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Thread: How to prepare rice that isn't dry page

  1. #1
    Drlove's Avatar
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    How to prepare rice that isn't dry

    Primal Fuel
    As far as I understand, rice is legit, sort of at least.
    The problem is, the rice my mom makes (Simple white rice) is always dry. In restaurants and hotels it's always fatty and nice. How can we fix that?

    Thanks.

  2. #2
    JoanieL's Avatar
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    My little rice cooker has two settings: Cook and Warm. I start with a 3:1 ratio of water:rice. Once the cooker auto-switches from Cook to Warm, I add more water (about as much as the original dry amount of rice), and leave it on the warm setting 'til the water evaporates, then unplug the cooker. This makes the rice a bit gooeyer, but not fatty.

    For fat, to me, the only thing that tastes better on rice than butter and salt is (maybe) a hunk of salmon.
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  3. #3
    InSearchOfAbs's Avatar
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    Yeah, or you can cook it on the stove and stir it once in awhile.

    They say not to do this because it'll make it gluey, but it sounds like that's
    sorta what you'd like!

    Julie

  4. #4
    SarahW's Avatar
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    It sorta depends on the rice, too.

    I searched high and low in my supermarket and found a non-fortified white jasmine rice, and it always turned out nice and moist and sticky.

    I always put a pinch of salt in the water and some butter.

    It also may help to rinse the rice, and put it in the water before it comes to a boil.

  5. #5
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    Long grain rice is best if you're looking for non-gooey white rice. I like parboiled, but regular will work to. If you don't have a rice cooker just put 1 part rice and two parts water in a pan (covered) in a 350 degree oven until the rice is nice and poofy (time depends on the amount of rice, size of pan, etc). You could also do this with basmati, which I think has an earthier taste which is pretty good.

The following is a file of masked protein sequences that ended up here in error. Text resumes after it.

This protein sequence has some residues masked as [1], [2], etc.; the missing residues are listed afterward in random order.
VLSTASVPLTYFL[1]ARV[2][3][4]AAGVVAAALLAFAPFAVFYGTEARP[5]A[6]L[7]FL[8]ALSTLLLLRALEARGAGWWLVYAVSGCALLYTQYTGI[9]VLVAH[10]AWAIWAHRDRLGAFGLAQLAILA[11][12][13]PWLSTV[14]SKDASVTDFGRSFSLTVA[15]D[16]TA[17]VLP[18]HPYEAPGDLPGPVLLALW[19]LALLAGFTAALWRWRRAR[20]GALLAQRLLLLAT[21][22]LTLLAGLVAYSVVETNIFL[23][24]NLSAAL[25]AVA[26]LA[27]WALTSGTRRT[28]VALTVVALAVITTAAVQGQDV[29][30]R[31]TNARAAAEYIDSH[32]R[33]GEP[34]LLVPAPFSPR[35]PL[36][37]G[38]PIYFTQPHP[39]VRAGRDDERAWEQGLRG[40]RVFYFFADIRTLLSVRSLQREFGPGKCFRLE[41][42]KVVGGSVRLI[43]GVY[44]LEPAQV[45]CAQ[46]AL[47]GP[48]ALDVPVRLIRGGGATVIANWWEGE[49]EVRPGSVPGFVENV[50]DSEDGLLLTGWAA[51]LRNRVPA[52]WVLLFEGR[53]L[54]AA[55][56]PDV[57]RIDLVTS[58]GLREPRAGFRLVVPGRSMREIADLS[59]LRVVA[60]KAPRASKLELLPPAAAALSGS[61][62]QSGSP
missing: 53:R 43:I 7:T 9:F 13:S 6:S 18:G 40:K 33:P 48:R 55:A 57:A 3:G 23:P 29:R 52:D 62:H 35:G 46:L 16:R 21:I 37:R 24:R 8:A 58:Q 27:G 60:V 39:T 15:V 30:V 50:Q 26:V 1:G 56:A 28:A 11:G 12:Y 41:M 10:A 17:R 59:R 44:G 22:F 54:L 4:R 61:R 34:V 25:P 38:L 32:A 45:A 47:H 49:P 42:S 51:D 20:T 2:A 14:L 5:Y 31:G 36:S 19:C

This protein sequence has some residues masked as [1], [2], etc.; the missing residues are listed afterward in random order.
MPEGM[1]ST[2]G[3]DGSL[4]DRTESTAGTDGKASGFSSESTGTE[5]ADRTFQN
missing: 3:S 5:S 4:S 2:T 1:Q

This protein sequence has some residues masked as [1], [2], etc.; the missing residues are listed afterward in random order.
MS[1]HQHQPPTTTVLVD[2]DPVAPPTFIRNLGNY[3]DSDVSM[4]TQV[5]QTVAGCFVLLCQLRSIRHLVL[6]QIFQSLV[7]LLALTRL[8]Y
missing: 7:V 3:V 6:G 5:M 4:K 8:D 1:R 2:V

If your looking for stickier rice, you'll want to try jasmine, or any other short grain rice. Jasmine rice usually takes a 1 part rice/1.5parts water ratio. It does help if you rinse it too.

    And yes, cooking it in a pan will make rice gooey-er, if that's even a word lol.

  6. #6
    Sandra in BC's Avatar
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    Butter. A teaspoon in the cooking water. And melted on top when you eat it.
    Sandra
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    Quote Originally Posted by Sandra in BC View Post
    Butter. A teaspoon in the cooking water. And melted on top when you eat it.
    Yep.

    That's how I do it.
    My sorely neglected blog - http://ThatWriterBroad.com

  8. #8
    Damiana's Avatar
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    What type of rice are you using? My family uses jasmine and outs always turn out moist and fluffy.
    F 28/5'4/100 lbs

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  9. #9
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    I've always used Uncle Ben's rice. Twice the amount of water as rice. Bring the water with a little salt to a boil. Add the rice and reduce the heat until the water just simmers slowly withe the pot covered, for 30 min.

    It is always fat, fluffy, and dry.

  10. #10
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    PrimalCon New York
    I use long grain white rice (organic and not enriched). Put two parts water to one part rice in a saucepan and bring to a boil. Stir a little (helps keep the rice from sticking), and turn the heat down to low. Then cover the pan and let it simmer for about 15 min or so (usually 16 is about right for me, but it likely depends on your stove). Once the rice looks done, remove the pan from the stove so that it doesn't keep cooking.

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